The price effect

However, even lower agricultural output may not have resulted in a rural crisis of the current magnitude, if realisations had held up. After all, in previous drought years such as 2008-09, buoyant global prices of agri-commodities helped shield farm incomes from the impact of shrinking output. Given that demand for foodgrains, pulses and horticulture crops in India is fairly inelastic due to burgeoning population, a shortfall in output of any food crop usually triggers a flare-up in agri prices.

But this time around, as luck would have it, such inflationary pressures have been quelled by the meltdown in global agri-commodity prices. The explanation for this is simple. The years from 2005 to 2011 marked boom-time for the entire global commodity complex, thanks to the easy money policies of global central banks.

For agri-commodities, this ‘super-cycle’ was further fuelled by fears that dwindling arable land and water resources would lead to persisting shortages in food crops. The demand for bio-fuel also added to this rally, by expanding demand for crops such as maize, palm and sugarcane. However, with never-before crop prices prompting farmers around the world to sharply increase their plantings, the global output of soyabean, corn and food grains witnessed a sharp expansion post-2011.

Double whammy

With the markets saddled with large surplus stocks, agri-commodity prices joined their industrial cousins in a rapid meltdown. An IMF gauge of global food product prices now trades 25 per cent below its 2011 levels, but key food crops such as wheat, maize and soyabean have crashed 40 per cent or more, just in the last three years.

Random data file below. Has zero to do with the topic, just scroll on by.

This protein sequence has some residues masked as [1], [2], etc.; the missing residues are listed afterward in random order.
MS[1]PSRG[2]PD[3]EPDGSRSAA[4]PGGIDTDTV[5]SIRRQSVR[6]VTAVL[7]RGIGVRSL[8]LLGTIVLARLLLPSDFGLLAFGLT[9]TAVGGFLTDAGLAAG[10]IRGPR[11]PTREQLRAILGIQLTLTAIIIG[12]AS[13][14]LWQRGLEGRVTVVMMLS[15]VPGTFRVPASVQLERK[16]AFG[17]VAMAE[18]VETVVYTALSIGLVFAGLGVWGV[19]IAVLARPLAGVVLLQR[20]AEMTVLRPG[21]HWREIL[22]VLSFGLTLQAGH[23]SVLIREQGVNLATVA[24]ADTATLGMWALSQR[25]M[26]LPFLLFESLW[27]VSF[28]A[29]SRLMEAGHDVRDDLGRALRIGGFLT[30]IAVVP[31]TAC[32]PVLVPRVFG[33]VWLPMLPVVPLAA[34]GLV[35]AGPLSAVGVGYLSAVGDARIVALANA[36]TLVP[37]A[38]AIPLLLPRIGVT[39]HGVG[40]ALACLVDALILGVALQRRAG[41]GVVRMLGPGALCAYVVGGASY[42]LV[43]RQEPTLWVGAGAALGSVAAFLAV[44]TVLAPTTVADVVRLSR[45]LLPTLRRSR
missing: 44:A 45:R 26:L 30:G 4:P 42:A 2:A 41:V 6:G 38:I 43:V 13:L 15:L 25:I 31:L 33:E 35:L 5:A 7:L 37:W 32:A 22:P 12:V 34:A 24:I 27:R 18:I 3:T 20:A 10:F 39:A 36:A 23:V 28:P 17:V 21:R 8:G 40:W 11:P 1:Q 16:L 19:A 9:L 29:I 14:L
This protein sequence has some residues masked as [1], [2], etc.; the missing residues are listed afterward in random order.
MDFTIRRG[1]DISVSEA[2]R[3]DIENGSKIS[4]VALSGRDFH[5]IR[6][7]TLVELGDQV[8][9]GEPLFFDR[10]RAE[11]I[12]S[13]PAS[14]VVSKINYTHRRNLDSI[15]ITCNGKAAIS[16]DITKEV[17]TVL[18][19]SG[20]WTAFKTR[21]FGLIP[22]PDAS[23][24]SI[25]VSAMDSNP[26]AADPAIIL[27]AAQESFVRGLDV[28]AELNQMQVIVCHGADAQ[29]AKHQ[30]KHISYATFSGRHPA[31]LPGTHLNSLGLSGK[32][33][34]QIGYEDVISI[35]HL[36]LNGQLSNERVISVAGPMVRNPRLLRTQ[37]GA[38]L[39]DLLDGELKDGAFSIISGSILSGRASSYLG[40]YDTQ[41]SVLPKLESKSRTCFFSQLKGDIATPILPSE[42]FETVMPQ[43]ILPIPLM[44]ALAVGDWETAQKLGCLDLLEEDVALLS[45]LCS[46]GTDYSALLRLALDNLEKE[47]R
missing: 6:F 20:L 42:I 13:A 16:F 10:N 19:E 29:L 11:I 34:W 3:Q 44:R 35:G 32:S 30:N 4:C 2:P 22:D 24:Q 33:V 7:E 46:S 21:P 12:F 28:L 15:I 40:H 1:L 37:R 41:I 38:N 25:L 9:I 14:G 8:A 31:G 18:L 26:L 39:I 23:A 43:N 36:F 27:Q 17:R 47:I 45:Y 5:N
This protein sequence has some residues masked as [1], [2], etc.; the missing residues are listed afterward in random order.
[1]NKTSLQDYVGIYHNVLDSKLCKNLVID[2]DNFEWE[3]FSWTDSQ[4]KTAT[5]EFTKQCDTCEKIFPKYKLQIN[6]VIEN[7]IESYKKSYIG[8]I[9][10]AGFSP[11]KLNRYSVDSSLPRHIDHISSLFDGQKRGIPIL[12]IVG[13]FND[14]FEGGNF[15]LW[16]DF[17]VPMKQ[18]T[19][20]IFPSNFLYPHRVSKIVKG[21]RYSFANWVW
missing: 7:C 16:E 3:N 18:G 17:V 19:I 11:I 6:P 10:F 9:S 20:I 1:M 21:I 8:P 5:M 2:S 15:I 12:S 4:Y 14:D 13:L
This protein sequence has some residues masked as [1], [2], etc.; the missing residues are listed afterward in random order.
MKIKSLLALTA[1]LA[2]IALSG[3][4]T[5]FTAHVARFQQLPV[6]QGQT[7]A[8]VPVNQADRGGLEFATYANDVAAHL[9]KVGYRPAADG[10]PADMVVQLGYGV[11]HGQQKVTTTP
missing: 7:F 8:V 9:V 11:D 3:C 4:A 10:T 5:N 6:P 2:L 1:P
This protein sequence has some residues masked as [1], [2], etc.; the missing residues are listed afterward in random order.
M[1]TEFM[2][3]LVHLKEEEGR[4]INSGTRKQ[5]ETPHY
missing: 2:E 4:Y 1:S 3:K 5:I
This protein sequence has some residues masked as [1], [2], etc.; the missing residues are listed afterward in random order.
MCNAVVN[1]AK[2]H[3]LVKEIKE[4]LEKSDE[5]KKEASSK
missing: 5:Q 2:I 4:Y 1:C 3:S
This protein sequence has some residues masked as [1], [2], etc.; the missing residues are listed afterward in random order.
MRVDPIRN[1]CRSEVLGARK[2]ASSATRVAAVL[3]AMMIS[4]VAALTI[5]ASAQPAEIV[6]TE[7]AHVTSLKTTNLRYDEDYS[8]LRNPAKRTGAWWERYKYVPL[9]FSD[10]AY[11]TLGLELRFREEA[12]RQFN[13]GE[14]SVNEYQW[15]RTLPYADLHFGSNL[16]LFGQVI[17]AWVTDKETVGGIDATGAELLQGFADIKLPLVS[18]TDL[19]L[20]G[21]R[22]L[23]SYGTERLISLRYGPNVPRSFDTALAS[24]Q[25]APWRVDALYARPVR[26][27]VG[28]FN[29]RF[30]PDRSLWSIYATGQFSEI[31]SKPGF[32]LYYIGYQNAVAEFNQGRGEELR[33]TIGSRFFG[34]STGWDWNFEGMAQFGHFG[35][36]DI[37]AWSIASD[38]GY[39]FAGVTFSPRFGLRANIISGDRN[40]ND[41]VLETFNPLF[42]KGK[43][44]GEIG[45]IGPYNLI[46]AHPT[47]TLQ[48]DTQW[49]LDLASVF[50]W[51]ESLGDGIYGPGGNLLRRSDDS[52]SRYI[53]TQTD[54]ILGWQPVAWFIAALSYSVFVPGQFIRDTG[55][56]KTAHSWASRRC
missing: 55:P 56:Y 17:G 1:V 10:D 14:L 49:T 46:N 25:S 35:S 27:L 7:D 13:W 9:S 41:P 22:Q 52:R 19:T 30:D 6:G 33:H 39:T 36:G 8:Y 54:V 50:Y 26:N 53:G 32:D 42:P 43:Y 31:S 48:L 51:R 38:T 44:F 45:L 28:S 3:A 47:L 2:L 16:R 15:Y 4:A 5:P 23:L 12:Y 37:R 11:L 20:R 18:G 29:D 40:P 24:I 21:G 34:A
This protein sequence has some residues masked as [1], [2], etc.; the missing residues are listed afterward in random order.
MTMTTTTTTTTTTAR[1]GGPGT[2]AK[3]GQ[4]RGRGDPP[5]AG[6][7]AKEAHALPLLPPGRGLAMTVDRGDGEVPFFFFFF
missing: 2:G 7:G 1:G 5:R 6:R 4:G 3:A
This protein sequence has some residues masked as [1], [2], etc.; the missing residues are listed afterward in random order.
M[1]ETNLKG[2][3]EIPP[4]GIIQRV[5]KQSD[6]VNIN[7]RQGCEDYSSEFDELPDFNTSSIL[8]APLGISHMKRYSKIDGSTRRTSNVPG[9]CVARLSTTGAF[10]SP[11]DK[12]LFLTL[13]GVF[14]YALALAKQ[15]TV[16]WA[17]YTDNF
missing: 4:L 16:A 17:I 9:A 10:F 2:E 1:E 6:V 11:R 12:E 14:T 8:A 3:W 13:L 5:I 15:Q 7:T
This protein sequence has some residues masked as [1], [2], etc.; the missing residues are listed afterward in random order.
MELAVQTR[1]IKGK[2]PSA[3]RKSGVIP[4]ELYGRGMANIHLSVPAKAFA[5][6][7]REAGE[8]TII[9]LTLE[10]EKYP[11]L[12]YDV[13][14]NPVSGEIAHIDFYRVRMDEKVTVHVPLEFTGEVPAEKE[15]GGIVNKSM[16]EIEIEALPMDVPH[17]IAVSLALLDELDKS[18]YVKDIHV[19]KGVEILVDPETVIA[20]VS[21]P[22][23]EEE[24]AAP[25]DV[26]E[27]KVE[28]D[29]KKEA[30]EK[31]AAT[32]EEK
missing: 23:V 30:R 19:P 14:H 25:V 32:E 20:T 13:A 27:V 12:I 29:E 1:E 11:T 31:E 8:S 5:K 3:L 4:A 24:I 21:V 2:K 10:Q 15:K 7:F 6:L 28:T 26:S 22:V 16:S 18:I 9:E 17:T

Now, India imports sizeable quantities of food products such as palm and soyabean oil, exports soyabean meal, corn and rice, and derives a significant portion of its export realisations from cash crops such as cotton, tea and coffee. These global linkages have ensured that domestic agri-commodity prices have been unable to spike up, in response to the crop losses caused by El Nino.

It is this unusual situation which has exposed Indian framers to the double-whammy of falling prices, on top of debilitating crop losses.

But the good news is that this El Nino may throw a lifeline to the farm economy, even as it fades out this year. With extended dry spells over the last year beginning to impact the output of critical crops such as wheat in Australia and India, sugarcane in Brazil and Thailand and palm oil in Malaysia, global forecasters now believe that some of these agri commodity markets may move from a multi-year surplus into a deficit in the year ahead. The global agri commodity markets have already responded to this news by pegging up prices of sugar, palm oil, wheat and similar commodities.

For Indian farmers, a sustained recovery in global agri prices could potentially signal a double bonanza. If the El Nino does fade away quietly, just before the South West monsoon of 2016 and agri prices begin to pick up, their incomes should see significant improvement.

But then, given how the El Nino risks to Indian farmers were underplayed before this episode, farmers would be well advised not to bet their shirts on this expectation.